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Modern Age

Author: Cantor, Jillian
at Amazon |

Time Period: Modern Age
Time Frame: 1959
Geographic Area: North America
Country: United States
Topics: Holocaust Survivors
Genre: Fiction
Reading Age: Young Adult, Adult
Format: Novel
Published: 2019

American History > Modern Age > Jewish History

"Inventive . . . Cantor's 'what-if' story combines historical fiction with mounting suspense and romance, but above all, it is an ode to the adoration and competition between sisters." --O, the Oprah Magazine

A story of sisters that imagines Anne Frank's sister Margot survived World War II and was living in America, from the author of The Lost Letter and The Hours Count

Anne Frank has long been a symbol of bravery and hope, but there were two sisters hidden in the annex, two young Jewish girls, one a cultural icon made famous by her published diary and the other, nearly forgotten. In the spring of 1959, The Diary of Anne Frank has just come to the silver screen to great acclaim, and a young woman named Margie Franklin is working in Philadelphia as a secretary at a Jewish law firm. On the surface she lives a quiet life, but Margie has a secret: a life she once lived, a past and a religion she has denied, and a family and a country she left behind. Margie Franklin is really Margot Frank, older sister of Anne, who did not die in Bergen-Belsen as reported, but who instead escaped the Nazis for America. But now, as her sister becomes a global icon, Margie's carefully constructed American life begins to fall apart. A new relationship threatens to overtake the young love that sustained her during the war, and her past and present begin to collide. Margie is forced to come to terms with Margot, with the people she loved, and with a life swept up into the course of history.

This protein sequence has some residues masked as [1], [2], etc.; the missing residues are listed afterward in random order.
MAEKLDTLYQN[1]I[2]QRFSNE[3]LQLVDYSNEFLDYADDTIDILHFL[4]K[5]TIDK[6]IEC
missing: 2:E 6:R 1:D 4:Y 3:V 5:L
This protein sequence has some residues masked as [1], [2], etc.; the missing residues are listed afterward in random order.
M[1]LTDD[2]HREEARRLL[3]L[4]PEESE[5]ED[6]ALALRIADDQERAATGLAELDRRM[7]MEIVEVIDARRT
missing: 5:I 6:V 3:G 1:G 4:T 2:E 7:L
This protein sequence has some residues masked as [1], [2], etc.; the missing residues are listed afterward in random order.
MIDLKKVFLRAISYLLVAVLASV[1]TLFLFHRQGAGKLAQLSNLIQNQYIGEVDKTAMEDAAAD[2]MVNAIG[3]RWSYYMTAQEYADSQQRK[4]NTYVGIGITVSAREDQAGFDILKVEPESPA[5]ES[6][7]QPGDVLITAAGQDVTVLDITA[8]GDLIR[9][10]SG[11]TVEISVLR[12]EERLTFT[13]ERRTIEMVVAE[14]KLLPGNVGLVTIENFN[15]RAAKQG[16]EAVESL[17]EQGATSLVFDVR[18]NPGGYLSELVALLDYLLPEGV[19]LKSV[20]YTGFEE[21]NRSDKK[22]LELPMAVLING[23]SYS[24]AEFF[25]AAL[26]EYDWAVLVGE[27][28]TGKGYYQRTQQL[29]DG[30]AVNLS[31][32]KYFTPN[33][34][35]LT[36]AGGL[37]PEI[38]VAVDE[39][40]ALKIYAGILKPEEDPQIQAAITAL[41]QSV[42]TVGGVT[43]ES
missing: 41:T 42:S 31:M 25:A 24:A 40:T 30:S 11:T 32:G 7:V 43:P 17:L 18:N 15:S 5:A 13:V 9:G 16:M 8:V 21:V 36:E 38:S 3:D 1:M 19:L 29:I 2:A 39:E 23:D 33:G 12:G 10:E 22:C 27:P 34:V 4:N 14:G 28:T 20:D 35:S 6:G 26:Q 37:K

Emily's Review

"I have been hiding for so long that it has become all I am. And I realize I am not even truly certain why I am still hiding, except now it is all I know."

I first read The Diary of Anne Frank when I was around 12, and I read it many times in my teen years. I felt like Anne was someone I knew intimately. But I often wondered about Margot. She was often overlooked, the prim older sister, mother's favorite. Would we have been friends too?

This book imagines that Margot managed to survive the camps. She makes her way to America, where she and Peter dreamed of going, of hiding in a different way. This is a story about trauma, about hiding, about coming to terms with who you are. It was beautiful and tragic and I loved it. I don't know how to talk about why I loved it so much, but I understand wanting to hide, to be safe, to choose not to be Jewish because you know it makes you a target. The way the author portrays Margot, writes about the PTSD she suffers, rings true and I felt that she did her justice.

This is a book I'll be thinking about for a long time.

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